Insurtech company tackles benefits for freelancers
One insurtech company is hoping to make it easier for gig workers and freelancers to get access to insurance.
New York-based Trupo is offering three new insurance products — accident, dental, specified disease and cancer — through its online tool for freelance workers. Gig workers in New York now have access to the benefits, with plans to deploy more widely throughout the U.S. over the next year, says Trupo CEO Sara Horowitz.
“So much for our structures are around the employer system. We don’t have the infrastructure for this new workforce,” Horowitz says of freelancers.
Trupo recommends insurance to freelancers based on their responses to a number of actuarial questions — in the same way an HR department would suggest benefits to an employee, Horowitz says.
“We ask them a series of questions and then we give them the appropriate benefits package. They can look at it and say I want more of one thing or less of it,” she says.
The insurtech has a partnership with Colonial Life & Accident Insurance as well as freelancers groups including nonprofit Coworker.org, the Freelancers Union, the Authors Guild and Graphic Artists Guild. Horowitz says accident plans start at about $18 per month and dental plans at $34 per month.
The Bureau of Labor Statistics estimates that about 10.6 million workers cite contract work as their primary source of income — but few have access to traditional employer-sponsored benefits.
Employers and tech companies have stepped up to address the growing need for gig worker benefits. For example, EY has an internal tool GigNow which uses advanced search and ranking capabilities to sort through freelancers’ skills and match them with openings at the company. Benefit provider Businessolver offers MyChoiceMarket, which employers can use to provide portable benefits and Mercer uses WorldMarket, a cloud-based freelance management platform.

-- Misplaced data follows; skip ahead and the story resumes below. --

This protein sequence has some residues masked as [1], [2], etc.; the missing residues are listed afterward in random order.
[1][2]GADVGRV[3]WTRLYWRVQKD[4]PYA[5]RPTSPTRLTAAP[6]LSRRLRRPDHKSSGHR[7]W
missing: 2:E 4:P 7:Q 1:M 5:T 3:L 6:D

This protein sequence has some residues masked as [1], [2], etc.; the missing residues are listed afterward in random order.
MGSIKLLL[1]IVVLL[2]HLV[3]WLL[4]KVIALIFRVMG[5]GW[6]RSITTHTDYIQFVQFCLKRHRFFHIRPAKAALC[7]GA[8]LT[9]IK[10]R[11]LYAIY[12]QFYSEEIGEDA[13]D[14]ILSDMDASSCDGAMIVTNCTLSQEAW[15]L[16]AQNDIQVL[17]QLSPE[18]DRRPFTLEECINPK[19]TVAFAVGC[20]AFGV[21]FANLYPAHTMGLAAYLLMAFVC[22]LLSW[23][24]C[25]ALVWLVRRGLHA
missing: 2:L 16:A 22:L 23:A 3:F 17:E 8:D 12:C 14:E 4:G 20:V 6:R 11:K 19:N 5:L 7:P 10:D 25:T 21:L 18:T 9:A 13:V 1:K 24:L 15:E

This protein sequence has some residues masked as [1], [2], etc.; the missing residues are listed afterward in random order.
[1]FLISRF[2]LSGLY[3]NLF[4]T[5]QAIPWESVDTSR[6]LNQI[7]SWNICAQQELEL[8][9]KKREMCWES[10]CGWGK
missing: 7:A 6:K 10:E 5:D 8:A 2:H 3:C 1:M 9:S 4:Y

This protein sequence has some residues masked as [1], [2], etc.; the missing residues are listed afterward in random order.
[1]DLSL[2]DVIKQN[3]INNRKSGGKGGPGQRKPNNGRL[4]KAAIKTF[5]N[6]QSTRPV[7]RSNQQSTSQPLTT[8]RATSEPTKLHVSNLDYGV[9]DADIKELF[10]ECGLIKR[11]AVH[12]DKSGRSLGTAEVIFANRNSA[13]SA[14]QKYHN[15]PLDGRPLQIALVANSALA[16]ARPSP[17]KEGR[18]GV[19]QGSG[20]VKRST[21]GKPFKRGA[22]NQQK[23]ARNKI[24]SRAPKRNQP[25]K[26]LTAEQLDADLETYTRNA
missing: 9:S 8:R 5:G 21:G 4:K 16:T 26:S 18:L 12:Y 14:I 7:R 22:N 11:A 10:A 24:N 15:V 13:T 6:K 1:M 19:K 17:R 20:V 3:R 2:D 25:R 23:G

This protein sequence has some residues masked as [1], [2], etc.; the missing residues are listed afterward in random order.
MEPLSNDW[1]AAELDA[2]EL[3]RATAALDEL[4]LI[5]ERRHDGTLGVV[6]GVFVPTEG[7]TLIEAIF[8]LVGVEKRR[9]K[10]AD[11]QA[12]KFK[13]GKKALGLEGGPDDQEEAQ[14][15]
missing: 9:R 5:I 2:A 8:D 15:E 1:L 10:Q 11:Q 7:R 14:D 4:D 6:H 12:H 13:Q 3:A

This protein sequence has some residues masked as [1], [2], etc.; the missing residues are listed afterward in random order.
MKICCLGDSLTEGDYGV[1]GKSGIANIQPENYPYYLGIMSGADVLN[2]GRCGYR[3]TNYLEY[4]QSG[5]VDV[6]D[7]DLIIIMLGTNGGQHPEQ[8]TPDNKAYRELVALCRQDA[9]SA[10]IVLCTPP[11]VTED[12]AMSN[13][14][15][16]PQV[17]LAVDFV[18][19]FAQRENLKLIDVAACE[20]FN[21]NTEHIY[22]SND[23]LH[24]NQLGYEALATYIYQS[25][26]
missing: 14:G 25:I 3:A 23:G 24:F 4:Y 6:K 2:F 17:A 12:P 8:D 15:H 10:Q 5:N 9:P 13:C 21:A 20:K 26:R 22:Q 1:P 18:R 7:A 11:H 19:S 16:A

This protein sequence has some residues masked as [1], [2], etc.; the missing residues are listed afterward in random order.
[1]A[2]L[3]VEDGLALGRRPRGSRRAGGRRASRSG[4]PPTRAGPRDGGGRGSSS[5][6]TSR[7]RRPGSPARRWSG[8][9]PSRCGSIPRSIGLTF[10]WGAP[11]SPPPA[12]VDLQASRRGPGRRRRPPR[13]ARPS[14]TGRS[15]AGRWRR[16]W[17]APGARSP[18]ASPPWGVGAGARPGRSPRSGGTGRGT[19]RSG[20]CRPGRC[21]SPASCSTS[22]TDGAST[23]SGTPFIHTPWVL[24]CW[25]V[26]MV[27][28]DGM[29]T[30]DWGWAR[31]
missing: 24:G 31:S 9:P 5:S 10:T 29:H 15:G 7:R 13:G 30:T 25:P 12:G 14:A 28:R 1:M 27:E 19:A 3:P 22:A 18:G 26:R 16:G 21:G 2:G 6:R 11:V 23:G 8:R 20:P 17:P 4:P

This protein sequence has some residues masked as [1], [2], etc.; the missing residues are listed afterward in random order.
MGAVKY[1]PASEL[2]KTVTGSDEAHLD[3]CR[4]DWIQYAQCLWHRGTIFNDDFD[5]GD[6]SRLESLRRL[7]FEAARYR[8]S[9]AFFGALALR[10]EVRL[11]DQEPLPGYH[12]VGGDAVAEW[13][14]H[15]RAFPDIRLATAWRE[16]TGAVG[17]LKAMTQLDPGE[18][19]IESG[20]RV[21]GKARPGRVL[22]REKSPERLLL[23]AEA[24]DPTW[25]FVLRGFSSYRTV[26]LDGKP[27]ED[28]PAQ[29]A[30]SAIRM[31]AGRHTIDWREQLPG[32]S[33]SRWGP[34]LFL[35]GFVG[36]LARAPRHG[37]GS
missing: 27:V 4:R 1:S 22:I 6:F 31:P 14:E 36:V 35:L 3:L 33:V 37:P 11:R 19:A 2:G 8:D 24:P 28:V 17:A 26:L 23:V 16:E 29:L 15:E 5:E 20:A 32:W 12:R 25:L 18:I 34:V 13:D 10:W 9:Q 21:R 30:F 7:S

Horowitz says freelancers need access to high-quality benefits. For example, it is important for any worker who is physically showing up to an office to have accident insurance, just in case they are injured on the job. Without that safety net, things can quickly become expensive.
“If you have an accident and you’re out of work, it can be a calamitous situation,” Horowitz says.
Horowitz says employers are likely going to have to respond to the growing number of gig workers entering the workforce. The federal government may also need to deploy a national strategy to ensure freelancers have a safety net of benefits, she adds.
“We [have to] think about what is the best way to reach the new workforce, so that we all have the benefits that we all need as a country,” she says.